When anything at all is learned it ends up becoming a skill or a habit. This takes place in four stages. In the case of a dog who has learned to react to a scary trigger, the steps below show an example;
In stage one the dog acquires an ability to react differently to the trigger. This will take the form of coaching or behaviour modification which we discuss in more detail later on. It is in this stage that the dog learns something else can happen when they encounter the trigger and a good coach ensures that for this part – and the next stages – the dog stays under their stress threshold. Staying under threshold is made possible by maintaining a safe distance during the coaching process and only decreasing that distance when the dog is ready.
For example, a dog may be taught that the presence of a trigger at a safe distance leads to their coach delivering a tasty treat, so the act of looking to the coach for a treat is a new behaviour and the dog is learning that they really don’t need to default to defensiveness when a trigger is spotted. After a while, when the dog is kept under threshold, they will feel safe enough to look to the coach for a treat whilst the trigger is far enough away.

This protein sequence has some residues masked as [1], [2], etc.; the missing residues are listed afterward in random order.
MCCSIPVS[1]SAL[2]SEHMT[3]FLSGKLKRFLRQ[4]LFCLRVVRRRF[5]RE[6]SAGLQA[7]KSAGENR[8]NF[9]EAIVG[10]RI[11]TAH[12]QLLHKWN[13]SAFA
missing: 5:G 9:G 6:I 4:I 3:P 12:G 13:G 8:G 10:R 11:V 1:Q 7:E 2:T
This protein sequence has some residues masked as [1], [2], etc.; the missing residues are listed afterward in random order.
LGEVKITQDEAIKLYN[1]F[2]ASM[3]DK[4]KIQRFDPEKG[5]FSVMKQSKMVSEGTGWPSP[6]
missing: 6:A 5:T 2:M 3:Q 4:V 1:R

Stage two occurs when the dog sees a trigger in the distance and instantly looks to their coach for a treat. This is a big step in learning because the dog is now aware that their trigger leads to something nice for them and a brand new neural pathway is being formed.
Stage three is the same reaction to a number of triggers in a number of different environments. The dog is generalising their response by looking for something rewarding from their coach, each time they see something that may begin their stress response. This is the stage where the new neural pathway is deepening and becoming stronger than the original response to a stress trigger.
Finally stage four of learning is maintenance of this new knowledge. The old, unhelpful neural pathway is no longer as effective as the new route through the brain. The new behaviour becomes the default behaviour and the dog automatically chooses the new response and will do so into the future.
Whilst this is a brief example of the four stages of learning for dogs that show reactive behaviour, all dogs are individuals. Some have ingrained fears and may never be completely happy or secure, they may always be fearful of their triggers and for their sake we must manage the environment for them. Most dogs however are able to respond positively to scientific behaviour modification, designed to build them up and empower them. Positive change is possible for every dog, it just might not be a complete change for all.